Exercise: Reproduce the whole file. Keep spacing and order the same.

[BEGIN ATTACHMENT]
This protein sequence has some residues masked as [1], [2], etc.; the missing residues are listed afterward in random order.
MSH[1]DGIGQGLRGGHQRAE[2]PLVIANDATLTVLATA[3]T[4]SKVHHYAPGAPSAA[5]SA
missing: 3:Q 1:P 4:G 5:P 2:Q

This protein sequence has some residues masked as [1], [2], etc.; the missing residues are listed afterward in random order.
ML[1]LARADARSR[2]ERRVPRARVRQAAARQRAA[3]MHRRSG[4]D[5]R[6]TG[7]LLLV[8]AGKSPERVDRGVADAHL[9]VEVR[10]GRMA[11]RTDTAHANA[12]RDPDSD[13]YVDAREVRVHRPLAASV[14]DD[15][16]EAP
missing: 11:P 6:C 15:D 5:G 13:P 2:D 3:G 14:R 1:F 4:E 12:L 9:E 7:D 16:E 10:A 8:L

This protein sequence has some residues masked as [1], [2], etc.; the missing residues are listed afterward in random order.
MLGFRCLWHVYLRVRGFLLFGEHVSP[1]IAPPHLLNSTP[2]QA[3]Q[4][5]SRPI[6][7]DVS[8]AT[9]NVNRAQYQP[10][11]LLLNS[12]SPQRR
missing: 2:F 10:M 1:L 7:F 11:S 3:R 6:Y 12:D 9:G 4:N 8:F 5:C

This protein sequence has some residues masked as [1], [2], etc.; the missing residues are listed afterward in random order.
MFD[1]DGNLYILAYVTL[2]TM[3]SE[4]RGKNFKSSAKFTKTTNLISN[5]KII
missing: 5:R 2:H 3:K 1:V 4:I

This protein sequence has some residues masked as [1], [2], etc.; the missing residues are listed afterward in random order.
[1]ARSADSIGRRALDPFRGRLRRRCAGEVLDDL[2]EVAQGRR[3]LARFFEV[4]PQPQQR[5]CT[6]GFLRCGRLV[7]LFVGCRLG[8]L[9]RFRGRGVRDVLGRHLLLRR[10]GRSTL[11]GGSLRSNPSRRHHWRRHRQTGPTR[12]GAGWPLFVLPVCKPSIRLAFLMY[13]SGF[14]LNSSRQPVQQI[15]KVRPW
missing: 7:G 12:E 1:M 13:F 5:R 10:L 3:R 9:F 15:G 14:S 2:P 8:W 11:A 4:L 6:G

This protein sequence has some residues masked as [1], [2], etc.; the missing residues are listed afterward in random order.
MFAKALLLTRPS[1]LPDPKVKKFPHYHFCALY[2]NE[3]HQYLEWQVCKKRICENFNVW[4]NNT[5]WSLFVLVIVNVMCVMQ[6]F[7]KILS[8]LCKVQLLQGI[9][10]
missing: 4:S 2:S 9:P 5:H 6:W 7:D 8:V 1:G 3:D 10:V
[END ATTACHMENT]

This protein sequence has some residues masked as [1], [2], etc.; the missing residues are listed afterward in random order.
MSH[1]DGIGQGLRGGHQRAE[2]PLVIANDATLTVLATA[3]T[4]SKVHHYAPGAPSAA[5]SA
missing: 3:Q 1:P 4:G 5:P 2:Q

This protein sequence has some residues masked as [1], [2], etc.; the missing residues are listed afterward in random order.
ML[1]LARADARSR[2]ERRVPRARVRQAAARQRAA[3]MHRRSG[4]D[5]R[6]TG[7]LLLV[8]AGKSPERVDRGVADAHL[9]VEVR[10]GRMA[11]RTDTAHANA[12]RDPDSD[13]YVDAREVRVHRPLAASV[14]DD[15][16]EAP
missing: 11:P 6:C 15:D 5:G 13:P 2:D 3:G 14:R 1:F 4:E 12:L 9:E 7:D 16:E 10:A 8:L

This protein sequence has some residues masked as [1], [2], etc.; the missing residues are listed afterward in random order.
MLGFRCLWHVYLRVRGFLLFGEHVSP[1]IAPPHLLNSTP[2]QA[3]Q[4][5]SRPI[6][7]DVS[8]AT[9]NVNRAQYQP[10][11]LLLNS[12]SPQRR
missing: 2:F 10:M 1:L 7:F 11:S 3:R 6:Y 12:D 9:G 4:N 8:F 5:C

This protein sequence has some residues masked as [1], [2], etc.; the missing residues are listed afterward in random order.
MFD[1]DGNLYILAYVTL[2]TM[3]SE[4]RGKNFKSSAKFTKTTNLISN[5]KII
missing: 5:R 2:H 3:K 1:V 4:I

This protein sequence has some residues masked as [1], [2], etc.; the missing residues are listed afterward in random order.
[1]ARSADSIGRRALDPFRGRLRRRCAGEVLDDL[2]EVAQGRR[3]LARFFEV[4]PQPQQR[5]CT[6]GFLRCGRLV[7]LFVGCRLG[8]L[9]RFRGRGVRDVLGRHLLLRR[10]GRSTL[11]GGSLRSNPSRRHHWRRHRQTGPTR[12]GAGWPLFVLPVCKPSIRLAFLMY[13]SGF[14]LNSSRQPVQQI[15]KVRPW
missing: 7:G 12:E 1:M 13:F 5:R 10:L 3:R 9:F 15:G 14:S 2:P 8:W 11:A 4:L 6:G

This protein sequence has some residues masked as [1], [2], etc.; the missing residues are listed afterward in random order.
MFAKALLLTRPS[1]LPDPKVKKFPHYHFCALY[2]NE[3]HQYLEWQVCKKRICENFNVW[4]NNT[5]WSLFVLVIVNVMCVMQ[6]F[7]KILS[8]LCKVQLLQGI[9][10]
missing: 4:S 2:S 9:P 5:H 6:W 7:D 8:V 1:G 3:D 10:V